Squinting through a pinhole, even the Florida economy can look awesome.
Consider Florida's rising from No. 3 to No. 2 in Chief Executive magazine's recent annual survey of the best states for business. Florida pushed business powerhouse North Carolina from the second slot and now only trails Texas in the best business state race.
If we care only what CEOs think about Florida, then Mission Accomplished. Let's go celebrate. Surely Florida's economy soon must roar like a lion when news spreads that chief executive officers see the Sunshine State business climate as superior to those in 48 other states.
Now broaden that pinhole view. Look at the well-being of Floridians based on their own responses.
It's not a pretty sight. Ranked against other states on a Well Being Index, Florida lands at a lowly No. 42 based on 2011 data. That's a five-state drop since 2010 when Florida ranked an already mediocre 37th.
The decline stinks, of course. What's more disturbing is to live in a state that's somehow managed to become rated No. 2 for business and No. 42 in citizen well-being.
Such a yawning gap between those two rankings is troubling. Can a state really succeed if the business elites are ecstatic but their workers are not?
CEOs can be as bullish as they want when praising low state taxes and cheap wages. But those same executives need upbeat Floridians if they want upbeat workers.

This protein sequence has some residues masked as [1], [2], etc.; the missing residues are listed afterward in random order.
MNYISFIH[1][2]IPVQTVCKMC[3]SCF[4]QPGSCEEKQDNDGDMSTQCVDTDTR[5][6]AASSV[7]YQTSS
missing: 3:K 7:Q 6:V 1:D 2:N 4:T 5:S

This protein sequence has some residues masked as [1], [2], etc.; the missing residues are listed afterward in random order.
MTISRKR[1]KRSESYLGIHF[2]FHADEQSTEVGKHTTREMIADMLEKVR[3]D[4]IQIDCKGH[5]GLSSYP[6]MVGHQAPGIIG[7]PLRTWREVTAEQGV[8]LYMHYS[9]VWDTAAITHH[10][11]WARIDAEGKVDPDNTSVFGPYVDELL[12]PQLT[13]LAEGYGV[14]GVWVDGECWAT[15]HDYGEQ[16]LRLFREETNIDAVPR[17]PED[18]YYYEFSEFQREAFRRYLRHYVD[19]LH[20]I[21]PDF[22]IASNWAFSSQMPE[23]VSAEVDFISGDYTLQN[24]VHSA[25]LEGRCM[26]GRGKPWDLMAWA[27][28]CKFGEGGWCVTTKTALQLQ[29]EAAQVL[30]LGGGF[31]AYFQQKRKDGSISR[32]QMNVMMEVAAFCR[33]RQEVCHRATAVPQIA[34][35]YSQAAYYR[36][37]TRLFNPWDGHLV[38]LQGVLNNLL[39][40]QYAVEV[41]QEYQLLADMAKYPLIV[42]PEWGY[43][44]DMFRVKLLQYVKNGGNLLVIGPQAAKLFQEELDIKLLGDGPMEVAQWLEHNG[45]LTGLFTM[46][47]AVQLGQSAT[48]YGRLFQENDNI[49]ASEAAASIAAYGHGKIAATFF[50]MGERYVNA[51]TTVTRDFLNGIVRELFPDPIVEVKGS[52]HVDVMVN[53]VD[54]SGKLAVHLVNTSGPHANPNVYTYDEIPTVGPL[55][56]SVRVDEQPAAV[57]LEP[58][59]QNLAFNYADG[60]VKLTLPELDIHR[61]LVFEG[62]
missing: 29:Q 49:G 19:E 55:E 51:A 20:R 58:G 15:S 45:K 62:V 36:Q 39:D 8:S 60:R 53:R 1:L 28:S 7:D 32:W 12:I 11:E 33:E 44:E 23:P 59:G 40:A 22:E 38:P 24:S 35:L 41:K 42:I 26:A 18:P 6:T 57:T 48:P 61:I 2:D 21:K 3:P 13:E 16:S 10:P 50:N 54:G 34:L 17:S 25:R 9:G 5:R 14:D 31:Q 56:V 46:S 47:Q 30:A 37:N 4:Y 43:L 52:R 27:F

If Florida residents' sense of well-being is so low, this state is never going to be the business mecca that leaders say they are building.
Data tracker Gallup produces the "Well-Being Index." It surveys a broad base of quality-of-life measures that include life evaluation (from "suffering" to "thriving"), emotional health (measuring factors like depression, stress and enjoyment), physical health (factors like "disease burden," energy level and "feeling rested"), healthy behaviors (gauging smoking, exercise or "eating healthy"), and basic access (quality of living conditions, access to health services).
The index also measures "work environment," which looks at job satisfaction, the ability to use one's strengths at work and treatment by supervisors.
Here's how Floridians ranked — by state — in the 2011 survey:
Well-being overall: 42nd
Life evaluation: 45th
Emotional health: 35th
Physical health: 29th
Healthy behavior: 17th
Basic access: 44th
Finally, on work environment, Floridians ranked 47th, down from 39th in 2010.
Work conditions must have deteriorated quite a bit for Florida to drop eight places in just one year.
Oddly, Florida's unemployment rate has been improving at the same time. In May 2010 it was over 11 percent. In May 2011 it had dropped to 10.6 percent. This May's jobless figures will not be out for a few weeks yet but could very well drop below 9 percent.
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Recruiting CEOs and their businesses is key for states trying to kick-start their economies. Let's just not build recruitment campaigns on the backs of already pressed Floridians.
Contact Robert Trigaux at firstname.lastname@example.org or (727) 893-8405.